It was a beautiful autumn day; the sun was high in the sky and on it's autumn axis unable to deliver much heat. The air was crisp and aromatic; it found it's way to my senses, and it smelled the freshest it had ever smelt. I felt as if I would be able to hike another ten miles. The forest was filled with a plethora of color. Leaves were falling as if a giant was plucking them, to find out if his lady friend loved him or not. There were more Acer saccharum then I had ever seen in one place in all my fifty-four years and the sight of them excited me. Walking at a brisk pace my mind began to churn, I began to think of the knowledge I have acquired over the years about the Sugar Maple. I remembered that the Sugar Maple has roots that are deep and strong. My family has lived in Oswego, New York for about 35 years. Oswego is where I met my wife and where all four of our children were born. Our family roots are here in Oswego and like the Sugar Maple are deep and strong.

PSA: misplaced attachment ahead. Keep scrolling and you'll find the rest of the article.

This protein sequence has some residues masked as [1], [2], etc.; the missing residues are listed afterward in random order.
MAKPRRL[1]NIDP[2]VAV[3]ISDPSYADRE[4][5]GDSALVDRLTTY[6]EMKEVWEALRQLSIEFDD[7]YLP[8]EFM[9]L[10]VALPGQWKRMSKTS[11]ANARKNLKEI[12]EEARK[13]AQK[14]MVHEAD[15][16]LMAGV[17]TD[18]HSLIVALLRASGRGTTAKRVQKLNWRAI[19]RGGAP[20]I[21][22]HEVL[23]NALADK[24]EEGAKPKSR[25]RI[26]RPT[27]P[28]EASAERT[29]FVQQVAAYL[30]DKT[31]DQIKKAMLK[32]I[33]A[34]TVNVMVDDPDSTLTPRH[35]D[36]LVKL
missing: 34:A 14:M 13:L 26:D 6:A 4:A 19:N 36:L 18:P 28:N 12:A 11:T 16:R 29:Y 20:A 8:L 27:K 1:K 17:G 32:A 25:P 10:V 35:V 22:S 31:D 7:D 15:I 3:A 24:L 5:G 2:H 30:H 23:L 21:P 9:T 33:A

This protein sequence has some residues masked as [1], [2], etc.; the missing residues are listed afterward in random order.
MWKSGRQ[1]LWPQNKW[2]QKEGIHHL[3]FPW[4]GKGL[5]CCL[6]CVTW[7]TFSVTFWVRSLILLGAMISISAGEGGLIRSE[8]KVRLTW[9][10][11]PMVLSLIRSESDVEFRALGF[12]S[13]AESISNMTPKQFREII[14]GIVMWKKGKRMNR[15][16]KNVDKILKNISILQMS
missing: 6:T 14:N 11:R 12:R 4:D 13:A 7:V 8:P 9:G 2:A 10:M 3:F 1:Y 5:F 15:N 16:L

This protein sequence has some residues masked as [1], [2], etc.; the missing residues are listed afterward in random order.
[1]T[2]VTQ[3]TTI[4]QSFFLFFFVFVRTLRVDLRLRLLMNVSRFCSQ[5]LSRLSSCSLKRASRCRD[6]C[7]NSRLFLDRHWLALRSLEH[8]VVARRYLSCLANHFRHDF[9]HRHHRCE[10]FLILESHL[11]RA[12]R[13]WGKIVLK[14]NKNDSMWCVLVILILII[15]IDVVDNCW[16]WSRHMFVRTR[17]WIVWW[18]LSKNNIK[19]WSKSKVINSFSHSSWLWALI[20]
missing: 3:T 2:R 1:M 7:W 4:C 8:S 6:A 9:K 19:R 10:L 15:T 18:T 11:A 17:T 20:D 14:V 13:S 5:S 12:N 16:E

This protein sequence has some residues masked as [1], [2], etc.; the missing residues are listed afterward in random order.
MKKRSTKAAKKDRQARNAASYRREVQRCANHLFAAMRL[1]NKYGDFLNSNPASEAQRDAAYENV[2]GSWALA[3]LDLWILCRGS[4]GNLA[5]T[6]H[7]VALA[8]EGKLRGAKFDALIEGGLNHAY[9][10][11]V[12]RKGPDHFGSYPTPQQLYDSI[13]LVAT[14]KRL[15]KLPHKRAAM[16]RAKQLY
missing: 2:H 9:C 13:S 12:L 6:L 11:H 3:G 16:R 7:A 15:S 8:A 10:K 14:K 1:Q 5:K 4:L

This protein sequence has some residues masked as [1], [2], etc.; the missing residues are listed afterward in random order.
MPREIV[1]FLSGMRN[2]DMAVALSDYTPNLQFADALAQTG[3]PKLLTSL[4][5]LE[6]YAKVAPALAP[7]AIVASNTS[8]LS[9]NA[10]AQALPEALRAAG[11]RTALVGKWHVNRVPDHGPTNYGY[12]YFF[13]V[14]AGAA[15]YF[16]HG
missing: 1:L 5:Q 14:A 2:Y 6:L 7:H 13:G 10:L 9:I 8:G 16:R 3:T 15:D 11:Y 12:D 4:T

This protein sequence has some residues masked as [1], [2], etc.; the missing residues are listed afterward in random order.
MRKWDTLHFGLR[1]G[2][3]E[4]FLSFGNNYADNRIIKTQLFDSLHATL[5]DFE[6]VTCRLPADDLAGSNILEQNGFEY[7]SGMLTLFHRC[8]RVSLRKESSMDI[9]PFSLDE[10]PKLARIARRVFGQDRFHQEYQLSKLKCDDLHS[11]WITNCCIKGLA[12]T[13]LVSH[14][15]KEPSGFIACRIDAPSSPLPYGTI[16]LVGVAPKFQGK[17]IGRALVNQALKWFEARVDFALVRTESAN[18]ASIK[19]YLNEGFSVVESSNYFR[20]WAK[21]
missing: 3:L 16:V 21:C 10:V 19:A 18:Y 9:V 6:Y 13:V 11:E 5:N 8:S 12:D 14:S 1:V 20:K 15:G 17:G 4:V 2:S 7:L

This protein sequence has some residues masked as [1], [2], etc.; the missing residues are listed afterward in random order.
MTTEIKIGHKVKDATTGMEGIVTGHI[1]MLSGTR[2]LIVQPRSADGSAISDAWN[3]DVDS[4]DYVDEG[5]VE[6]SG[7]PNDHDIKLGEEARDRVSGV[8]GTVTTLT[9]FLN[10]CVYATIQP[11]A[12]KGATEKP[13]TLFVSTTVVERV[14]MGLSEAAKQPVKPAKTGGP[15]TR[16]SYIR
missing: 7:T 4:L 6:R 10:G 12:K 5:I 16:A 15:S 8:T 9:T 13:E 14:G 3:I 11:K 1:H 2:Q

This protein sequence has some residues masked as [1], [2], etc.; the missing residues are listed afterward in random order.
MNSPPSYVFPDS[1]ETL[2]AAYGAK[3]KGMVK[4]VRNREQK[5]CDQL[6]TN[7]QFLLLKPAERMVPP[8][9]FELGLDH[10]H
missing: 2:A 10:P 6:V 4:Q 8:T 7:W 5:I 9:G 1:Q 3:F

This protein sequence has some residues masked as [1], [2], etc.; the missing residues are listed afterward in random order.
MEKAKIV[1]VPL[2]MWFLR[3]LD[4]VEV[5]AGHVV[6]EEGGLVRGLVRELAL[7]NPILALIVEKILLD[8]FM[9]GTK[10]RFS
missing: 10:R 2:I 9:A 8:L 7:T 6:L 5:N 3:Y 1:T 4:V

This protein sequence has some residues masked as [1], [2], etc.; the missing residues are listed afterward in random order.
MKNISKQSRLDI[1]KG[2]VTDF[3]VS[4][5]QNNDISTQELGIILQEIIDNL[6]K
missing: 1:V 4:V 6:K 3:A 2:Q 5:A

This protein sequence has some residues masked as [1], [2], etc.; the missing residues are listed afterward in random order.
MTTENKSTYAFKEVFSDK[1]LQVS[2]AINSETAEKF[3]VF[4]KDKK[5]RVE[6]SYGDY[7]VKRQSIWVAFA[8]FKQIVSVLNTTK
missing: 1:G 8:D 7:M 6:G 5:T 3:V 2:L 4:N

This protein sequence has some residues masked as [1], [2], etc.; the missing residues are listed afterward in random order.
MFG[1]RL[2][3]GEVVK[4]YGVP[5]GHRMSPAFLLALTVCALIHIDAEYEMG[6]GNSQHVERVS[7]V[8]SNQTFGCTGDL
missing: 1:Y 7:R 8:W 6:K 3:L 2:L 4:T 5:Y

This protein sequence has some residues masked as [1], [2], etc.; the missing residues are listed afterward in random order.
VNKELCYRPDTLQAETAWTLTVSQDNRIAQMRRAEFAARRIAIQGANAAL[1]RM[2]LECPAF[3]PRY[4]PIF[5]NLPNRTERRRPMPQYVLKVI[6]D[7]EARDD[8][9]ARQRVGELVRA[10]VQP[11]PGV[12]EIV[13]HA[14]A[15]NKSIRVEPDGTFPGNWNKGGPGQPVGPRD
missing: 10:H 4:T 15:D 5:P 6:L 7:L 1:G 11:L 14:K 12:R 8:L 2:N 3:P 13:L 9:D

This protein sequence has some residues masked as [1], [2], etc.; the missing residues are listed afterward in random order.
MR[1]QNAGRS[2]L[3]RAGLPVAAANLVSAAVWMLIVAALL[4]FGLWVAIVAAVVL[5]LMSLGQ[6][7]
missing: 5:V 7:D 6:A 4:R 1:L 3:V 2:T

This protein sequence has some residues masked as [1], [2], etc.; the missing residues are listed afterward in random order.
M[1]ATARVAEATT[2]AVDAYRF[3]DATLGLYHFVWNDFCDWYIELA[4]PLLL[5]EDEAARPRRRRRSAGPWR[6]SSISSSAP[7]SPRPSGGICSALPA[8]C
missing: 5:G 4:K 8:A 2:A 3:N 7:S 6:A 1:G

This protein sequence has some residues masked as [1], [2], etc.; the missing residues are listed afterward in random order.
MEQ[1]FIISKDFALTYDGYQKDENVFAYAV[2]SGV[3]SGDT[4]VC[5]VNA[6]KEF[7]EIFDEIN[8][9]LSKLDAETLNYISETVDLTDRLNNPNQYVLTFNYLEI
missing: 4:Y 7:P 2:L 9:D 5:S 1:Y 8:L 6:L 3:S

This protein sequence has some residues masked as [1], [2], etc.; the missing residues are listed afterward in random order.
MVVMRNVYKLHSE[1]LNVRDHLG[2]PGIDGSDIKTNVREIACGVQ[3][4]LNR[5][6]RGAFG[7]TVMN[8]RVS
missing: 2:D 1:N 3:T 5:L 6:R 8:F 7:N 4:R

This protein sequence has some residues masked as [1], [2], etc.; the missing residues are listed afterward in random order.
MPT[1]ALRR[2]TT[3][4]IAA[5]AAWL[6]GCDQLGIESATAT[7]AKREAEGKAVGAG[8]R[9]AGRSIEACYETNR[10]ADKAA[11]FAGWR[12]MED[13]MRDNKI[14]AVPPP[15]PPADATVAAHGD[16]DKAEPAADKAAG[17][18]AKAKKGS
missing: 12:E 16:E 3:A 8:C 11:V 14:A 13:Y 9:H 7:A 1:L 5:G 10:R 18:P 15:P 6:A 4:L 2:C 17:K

The Sugar Maple's branches spread out in all directions. Our son, the eldest of our four children, branched out to the southern tier after graduating high school, where he was wed and has four children and a foster child. Our eldest daughter got married and now resides in northwest Ohio, along with her husband and three girls and two grand children. Our middle daughter, who wed after graduation and branched out, is now divorced and living back in Oswego. She has two boys, one age nine and the other age four. Last but now least is our baby, who is twenty-nine years old, she is wed and branched out to New Jersey with her husband and daughter. Our children went forth and were fruitful and multiplied. Like the Sugar Maple our family has branched out and reproduced. .

In the autumn many people tap the Sugar Maple for the sweet fluid (sap) it willingly gives up. Once the sap is collected, it will then be boiled down and it turned into thick sweet syrup, which we call Maple Syrup.